Top US banks explore Web services for cash management
21 May 2003 | 7489 views | 0
Bank of America, JPMorgan Chase and Wachovia are participating in a Financial Services Technology Consortium (FSTC) project to explore the application of Web services technology for corporate cash management.
The initiative puts the banks alongside technology suppliers NEC and its US subsidiary Niteo Partners, and Sun Microsystems, in a collaborative project to determine the viability of using Web services to exchange corporate customer and account data in a secure manner over the Internet.
The idea is to build a set of Web services, leveraging open standards like IFX and BAI2, to demonstrate the secure exchange of corporate working capital data. The project is also attempting to verify the validity of the "platform-agnostic" promise of Web services, by operating within a multi-vendor environment.
Bill Jetter, senior vice president of global e-commerce product development at Bank of America, comments: "This project lays the foundation for using open Web services standards for interoperability of financial services among financial institutions, their customers and service providers."
While many financial institutions exchange data on the Internet today, Web services technologies promise to allow enterprises to both leverage existing investments and achieve greater standardisation and improved connectivity with less technical and operational complexity than existing methods.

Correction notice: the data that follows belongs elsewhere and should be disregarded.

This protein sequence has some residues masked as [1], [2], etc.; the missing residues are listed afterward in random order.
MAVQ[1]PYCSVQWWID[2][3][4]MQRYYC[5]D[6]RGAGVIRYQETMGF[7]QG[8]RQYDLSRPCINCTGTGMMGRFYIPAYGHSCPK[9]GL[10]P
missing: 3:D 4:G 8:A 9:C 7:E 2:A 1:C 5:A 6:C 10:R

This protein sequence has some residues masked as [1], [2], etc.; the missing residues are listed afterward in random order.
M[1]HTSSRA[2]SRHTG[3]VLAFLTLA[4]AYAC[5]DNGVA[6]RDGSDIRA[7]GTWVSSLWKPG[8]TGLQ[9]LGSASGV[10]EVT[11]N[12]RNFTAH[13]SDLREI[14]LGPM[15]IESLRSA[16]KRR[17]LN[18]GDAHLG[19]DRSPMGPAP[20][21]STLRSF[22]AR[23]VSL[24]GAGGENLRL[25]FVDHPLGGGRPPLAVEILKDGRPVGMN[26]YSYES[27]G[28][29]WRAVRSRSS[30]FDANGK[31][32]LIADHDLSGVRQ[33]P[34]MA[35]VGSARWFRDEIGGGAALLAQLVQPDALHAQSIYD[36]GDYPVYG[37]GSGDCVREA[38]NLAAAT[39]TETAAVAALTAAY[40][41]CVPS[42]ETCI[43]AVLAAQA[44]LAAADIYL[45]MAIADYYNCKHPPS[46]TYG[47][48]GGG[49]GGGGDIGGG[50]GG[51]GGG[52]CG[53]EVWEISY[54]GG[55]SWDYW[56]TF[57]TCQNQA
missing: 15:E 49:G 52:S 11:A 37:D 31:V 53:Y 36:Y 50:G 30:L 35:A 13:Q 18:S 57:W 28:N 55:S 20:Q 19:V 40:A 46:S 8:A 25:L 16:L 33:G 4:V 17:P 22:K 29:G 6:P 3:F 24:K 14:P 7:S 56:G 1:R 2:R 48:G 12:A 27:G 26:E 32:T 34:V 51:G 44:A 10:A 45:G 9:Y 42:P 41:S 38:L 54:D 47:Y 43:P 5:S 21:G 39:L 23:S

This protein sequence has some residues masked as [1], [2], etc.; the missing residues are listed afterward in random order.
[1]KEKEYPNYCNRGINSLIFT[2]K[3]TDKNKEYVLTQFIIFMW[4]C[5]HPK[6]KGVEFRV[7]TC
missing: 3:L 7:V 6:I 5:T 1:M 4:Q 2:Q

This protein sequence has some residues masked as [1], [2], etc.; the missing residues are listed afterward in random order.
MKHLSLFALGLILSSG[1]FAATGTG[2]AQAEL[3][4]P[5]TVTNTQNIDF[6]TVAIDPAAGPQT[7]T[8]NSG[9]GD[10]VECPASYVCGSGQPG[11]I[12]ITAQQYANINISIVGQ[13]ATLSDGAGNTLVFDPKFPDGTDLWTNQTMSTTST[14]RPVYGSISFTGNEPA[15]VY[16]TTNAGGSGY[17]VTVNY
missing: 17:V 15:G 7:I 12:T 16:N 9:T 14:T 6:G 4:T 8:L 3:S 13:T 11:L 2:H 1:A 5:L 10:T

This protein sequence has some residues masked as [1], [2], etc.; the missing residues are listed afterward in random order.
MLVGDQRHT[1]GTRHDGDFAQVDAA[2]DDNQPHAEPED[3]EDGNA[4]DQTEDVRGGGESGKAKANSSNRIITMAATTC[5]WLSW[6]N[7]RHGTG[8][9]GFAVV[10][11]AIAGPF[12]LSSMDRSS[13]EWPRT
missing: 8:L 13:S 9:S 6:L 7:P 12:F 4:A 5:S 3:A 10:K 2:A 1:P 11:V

The first phase of the FSTC project is focused on system interactions with corporate treasury data across heterogeneous development platforms, namely .NET and J2EE. The proof of concept will aim to produce standardised Web Services Description Language-based services and a reference implementation for multi-bank cash management reporting.
The first phase of the project is due to be completed at the end of the month. The next stage potentially includes moving the phase one deliverables into a customer pilot operation with treasury workstation and portal vendors, extending the functionality of phase one to include new service operations for cash management, such as payments, extending existing support for reliable messaging, adding Web service monitoring/management functions and additional security features.
Glenn Dumond, vice president, treasury and securities services global enterprise architecture group at JPMorgan Chase, says the bank is using the project to validate the use of Web services as a secure delivery mechanism for transacting with clients.
Keith Harris, vice president of retail integration at Wachovia expects to benefit from the work in several ways. "The project allows us to work on broad, industry issues facing the deployment of Web service-based financial applications while at the same time guiding our internal development and deployment activities," he says.